Anyone gone from using Avid BB7 to hybrid hydraulic calipers?

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Manc33
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Anyone gone from using Avid BB7 to hybrid hydraulic calipers?

Post by Manc33 »

Hydraulic calipers that are still pulled by a cable - I never knew such a thing existed.

I was checking out some called Juin Tech M1.

Has anyone gone from full mechanical to a hybrid type caliper like this?

One guy said they are almost indistinguishable from full hydraulics. The reason they have such appeal to me is, I need to use brake levers with a motor cutoff on my eBike and I'm not faffing around gluing magnets onto normal hydraulic levers to have the motor cutoff, but with these I could keep the same brake levers and have hydraulic braking.

I have no idea if they are better than BB7 or anything like full hydraulics.

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freeflow
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Re: Anyone gone from using Avid BB7 to hybrid hydraulic calipers?

Post by freeflow »

They are about 90% as good as Hydraulic. They can be fiddly to set up. You should prefer on open system such as TRP HY/RD rather than a closed system like the one you mention in your post.
KM2
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Re: Anyone gone from using Avid BB7 to hybrid hydraulic calipers?

Post by KM2 »

Look up. Trace velo. On YouTube, I’m sure he has looked at this type before.
Stradageek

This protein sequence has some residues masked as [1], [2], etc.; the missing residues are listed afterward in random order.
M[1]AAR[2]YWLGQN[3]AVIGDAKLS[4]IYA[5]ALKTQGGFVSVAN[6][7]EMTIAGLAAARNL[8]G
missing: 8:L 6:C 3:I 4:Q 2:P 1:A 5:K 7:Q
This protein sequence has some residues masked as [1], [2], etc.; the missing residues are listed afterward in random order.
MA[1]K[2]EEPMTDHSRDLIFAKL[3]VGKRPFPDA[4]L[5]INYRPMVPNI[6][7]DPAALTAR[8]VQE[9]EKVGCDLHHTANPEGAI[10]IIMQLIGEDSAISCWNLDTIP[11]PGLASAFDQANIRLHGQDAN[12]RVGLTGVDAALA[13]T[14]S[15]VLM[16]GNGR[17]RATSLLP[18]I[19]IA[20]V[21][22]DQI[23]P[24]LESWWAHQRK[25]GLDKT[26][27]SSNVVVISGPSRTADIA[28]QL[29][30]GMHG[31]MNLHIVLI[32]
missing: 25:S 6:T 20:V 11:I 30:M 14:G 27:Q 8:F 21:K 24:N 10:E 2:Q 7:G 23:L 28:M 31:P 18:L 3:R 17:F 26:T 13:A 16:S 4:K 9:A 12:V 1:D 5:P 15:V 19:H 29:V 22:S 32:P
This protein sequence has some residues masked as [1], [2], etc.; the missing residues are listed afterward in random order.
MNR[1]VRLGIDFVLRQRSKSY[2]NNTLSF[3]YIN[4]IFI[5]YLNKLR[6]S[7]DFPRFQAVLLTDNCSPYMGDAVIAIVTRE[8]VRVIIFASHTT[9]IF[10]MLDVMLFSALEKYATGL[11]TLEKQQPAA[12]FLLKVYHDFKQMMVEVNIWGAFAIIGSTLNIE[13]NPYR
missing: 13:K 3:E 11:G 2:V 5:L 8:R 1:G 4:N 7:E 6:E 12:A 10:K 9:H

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Re: Anyone gone from using Avid BB7 to hybrid hydraulic calipers?

Post by Stradageek »

I've not tried these but I recently switched from BB7 to Shimano Hydraulics, it's totally chalk and cheese, I never realised the BB&'s were so poor. Admittedly my rear cable run on the Speedmachine is very long and I didn't use compression-less cables but with the hydraulics I barely need the front brake as the rear is so good.

Fitting the cable cut-off switches isn't much less of a faff than gluing magnets, I'd go full hydraulic :D
PH
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Re: Anyone gone from using Avid BB7 to hybrid hydraulic calipers?

Post by PH »

Manc33 wrote: 21 Apr 2024, 5:13am The reason they have such appeal to me is, I need to use brake levers with a motor cutoff on my eBike and I'm not faffing around gluing magnets onto normal hydraulic levers to have the motor cutoff, but with these I could keep the same brake levers and have hydraulic braking.
Yours is the second post in recent days to highlight a similar issue. Forgive me for offering a similar suggestion.
As you only need one lever with a cut-off and there's no requirement for front and back brakes to match, you could consider removing that requirement from one brake.
I haven't had a hybrid brake, I have had several types of mechanical disk (Spyre, BB7 & 5, Clarke, Paul Klamper) and a couple of different Shimano hydraulic brakes (MT200* & Deore). I didn't find there was much difference in stopping ability between any of them, or that they were much better than well set up rim brakes in the dry. The most noticeable differences have been in feel and effort required, followed by the servicing requirements, hydraulics are the easiest to live with. For those advantages, unless there was good reason not too, I'd always choose hydraulic discs over any other brake.

* Shimano MT-200 are an absolute bargain, and available singularly from £22.
mattsccm